Saturday, November 28, 2015

Al About Story: Part One

Story is the way we make sense of the world. Take science, for example. You gather data. Some of it agrees with other bits of it. Some of it doesn’t. You gather more data. Eventually you make a story that connects the data. We call it a theory.

A “story” can be fictional or true, or it can mix the two together. A scientific theory is like that last option. At least some of it is true, or so the researchers believe. Though the parts we think are true today might turn out not to be true tomorrow. Researchers also know that some parts of a theory probably aren’t true, but they won’t find out what is or isn’t true until more data comes in.

Once in a while, to try to make sense out of a theory that has too many gaps, scientists throw in a known falsity. They call it a hypothetical construct. It serves its purpose to help the story flow smoothly, but it’s like a plot twist forced onto a tale by the author during the first draft. It never feels completely right, and hopefully it gets replaced during the revision process.

As the years go by and theories are tested, and as they pass those tests, they move closer and closer to being true in the final sense of that word. And they help us understand a very complex and chaotic universe by turning it into stories full of meaning and relevance.


We humans are constantly in the process of telling stories. Science is just one of type of story, though one very interesting to me. In future posts I'll explore a few other types of stories.

18 comments:

oscar case said...

Speaking of scientific theory,PBS had Einstein's bio on covering his discovery of the Theory or Relativity which is quite a story in itself, taking years of development as new things were discovered. I enjoyed watching it.

Charles Gramlich said...

Oscar case, I love a good scientific mystery story

sage said...

Good stories can make even dry subjects exciting! I look forward to this series on stories.

Cloudia said...

Sounds like an important new direction, Charles. I know the work will teach you many things. Best wishes!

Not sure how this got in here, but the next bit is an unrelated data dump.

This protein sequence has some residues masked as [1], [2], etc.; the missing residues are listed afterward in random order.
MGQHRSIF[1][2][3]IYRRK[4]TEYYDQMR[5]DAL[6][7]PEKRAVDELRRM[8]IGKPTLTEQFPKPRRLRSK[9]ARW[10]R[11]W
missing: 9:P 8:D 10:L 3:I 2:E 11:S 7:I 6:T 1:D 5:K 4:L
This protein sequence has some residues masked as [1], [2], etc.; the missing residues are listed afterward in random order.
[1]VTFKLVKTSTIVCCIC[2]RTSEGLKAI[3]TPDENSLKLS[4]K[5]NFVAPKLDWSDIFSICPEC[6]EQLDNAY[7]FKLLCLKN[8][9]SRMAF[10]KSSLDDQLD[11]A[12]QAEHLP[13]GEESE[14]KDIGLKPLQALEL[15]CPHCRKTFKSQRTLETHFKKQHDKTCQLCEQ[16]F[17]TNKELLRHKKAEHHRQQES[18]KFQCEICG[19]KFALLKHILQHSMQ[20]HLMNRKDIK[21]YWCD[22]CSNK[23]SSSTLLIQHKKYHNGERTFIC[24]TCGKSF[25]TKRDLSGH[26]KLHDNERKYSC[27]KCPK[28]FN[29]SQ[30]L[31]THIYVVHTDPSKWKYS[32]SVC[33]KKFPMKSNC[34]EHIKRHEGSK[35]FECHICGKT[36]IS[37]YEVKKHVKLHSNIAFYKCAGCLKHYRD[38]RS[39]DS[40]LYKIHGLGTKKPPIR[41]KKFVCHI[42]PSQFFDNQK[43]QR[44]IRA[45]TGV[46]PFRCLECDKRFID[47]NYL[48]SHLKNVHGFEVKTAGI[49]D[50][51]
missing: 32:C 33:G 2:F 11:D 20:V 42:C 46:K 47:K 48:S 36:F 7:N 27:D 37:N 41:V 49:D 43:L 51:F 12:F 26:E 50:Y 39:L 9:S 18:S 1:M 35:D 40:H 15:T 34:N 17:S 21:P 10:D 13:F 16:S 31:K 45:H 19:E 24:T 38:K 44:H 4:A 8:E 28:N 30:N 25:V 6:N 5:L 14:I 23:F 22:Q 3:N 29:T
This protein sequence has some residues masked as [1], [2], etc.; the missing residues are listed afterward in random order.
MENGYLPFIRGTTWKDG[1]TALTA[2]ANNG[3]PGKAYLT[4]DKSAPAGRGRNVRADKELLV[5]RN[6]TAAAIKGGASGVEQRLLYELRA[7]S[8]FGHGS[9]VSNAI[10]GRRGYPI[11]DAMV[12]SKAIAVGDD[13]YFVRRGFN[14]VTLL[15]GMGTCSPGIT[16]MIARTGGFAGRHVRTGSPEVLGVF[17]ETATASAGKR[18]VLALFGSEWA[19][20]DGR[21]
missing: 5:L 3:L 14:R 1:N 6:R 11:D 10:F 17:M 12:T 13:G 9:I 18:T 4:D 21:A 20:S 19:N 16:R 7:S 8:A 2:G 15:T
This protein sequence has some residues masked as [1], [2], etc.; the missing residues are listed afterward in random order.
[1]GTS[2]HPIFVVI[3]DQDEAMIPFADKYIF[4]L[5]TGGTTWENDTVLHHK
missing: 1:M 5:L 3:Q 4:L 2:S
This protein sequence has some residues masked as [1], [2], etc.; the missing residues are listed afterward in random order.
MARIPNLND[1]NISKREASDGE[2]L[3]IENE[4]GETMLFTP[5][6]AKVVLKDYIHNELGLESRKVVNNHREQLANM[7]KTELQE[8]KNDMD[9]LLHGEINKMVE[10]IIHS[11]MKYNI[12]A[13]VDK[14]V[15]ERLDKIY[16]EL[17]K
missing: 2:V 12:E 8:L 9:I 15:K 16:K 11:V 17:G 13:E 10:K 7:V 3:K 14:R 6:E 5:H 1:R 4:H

Charles Gramlich said...

Sage, thankee

Cloudia, appreciate it!

the walking man said...

I personally prefer my science without math theorem in them, other than that speculate away with experimentation...if you ever need some human subjects for trials, please contact me. I will give you a list.

pattinase (abbott) said...

By making data into a story, scholars allow the lay person to understand their work. Some teachers are very skilled at this.

Snowbrush said...

Yes, science is a kind of story, but to call it "just another story" (as many do) implies that it’s no better or worse than mythology and religion, “stories” that remain large static (except where finally disproven by science) and are thought to be beyond questioning.

Charles Gramlich said...

Mark, I do have a list already, my friend. Some folks we know are on it. :)

Patti, I'm going to talk about stories and teaching. I find it very effective.

Snowbrush, Every story has its worth. but, of course, science has tremendous worth outside of being a story.

Bernard Lee DeLeo said...

Intriguing concept, my friend.

Charles Gramlich said...

Bernard, thanks, man

Riot Kitty said...

That's really interesting! I have never thought of science in that way.

Charles Gramlich said...

Riot Kitty, cool.

Prashant C. Trikannad said...

A thoughtful post, Charles. I like weaving stories around daily situations peppered with imagination.

Erik Donald France said...

Excellent. Stories try to make randomness seem coherent -- make some sense out of chaos or pattern. This. Makes. Perfect. Sense.

Charles Gramlich said...

Prashant, it's always fun to twist everyday things a bit.

Erik, absolutely. The way we're built

Aimlesswriter said...

I like where you say it can always change as new info comes along.

jodi said...

Charles-love your clear explanation!